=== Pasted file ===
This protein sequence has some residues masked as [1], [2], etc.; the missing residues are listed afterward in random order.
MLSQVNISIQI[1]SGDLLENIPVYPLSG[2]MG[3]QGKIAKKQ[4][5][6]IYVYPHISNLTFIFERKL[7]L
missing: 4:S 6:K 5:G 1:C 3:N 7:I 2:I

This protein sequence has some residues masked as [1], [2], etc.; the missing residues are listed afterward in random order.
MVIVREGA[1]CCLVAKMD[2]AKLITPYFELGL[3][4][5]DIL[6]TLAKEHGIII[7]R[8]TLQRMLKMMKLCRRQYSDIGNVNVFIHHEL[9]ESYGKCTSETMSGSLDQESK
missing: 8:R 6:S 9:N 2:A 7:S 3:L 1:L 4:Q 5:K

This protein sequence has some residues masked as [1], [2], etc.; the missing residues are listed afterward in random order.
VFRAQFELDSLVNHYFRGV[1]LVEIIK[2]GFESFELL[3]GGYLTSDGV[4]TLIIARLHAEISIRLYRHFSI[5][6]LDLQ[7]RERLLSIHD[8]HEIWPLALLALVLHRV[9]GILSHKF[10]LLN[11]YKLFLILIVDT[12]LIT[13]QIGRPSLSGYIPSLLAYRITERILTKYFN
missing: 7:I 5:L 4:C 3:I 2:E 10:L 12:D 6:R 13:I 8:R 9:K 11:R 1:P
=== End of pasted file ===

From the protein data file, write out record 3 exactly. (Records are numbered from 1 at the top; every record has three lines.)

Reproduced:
This protein sequence has some residues masked as [1], [2], etc.; the missing residues are listed afterward in random order.
VFRAQFELDSLVNHYFRGV[1]LVEIIK[2]GFESFELL[3]GGYLTSDGV[4]TLIIARLHAEISIRLYRHFSI[5][6]LDLQ[7]RERLLSIHD[8]HEIWPLALLALVLHRV[9]GILSHKF[10]LLN[11]YKLFLILIVDT[12]LIT[13]QIGRPSLSGYIPSLLAYRITERILTKYFN
missing: 7:I 5:L 4:C 3:I 2:E 10:L 12:D 6:R 13:I 8:R 9:K 11:R 1:P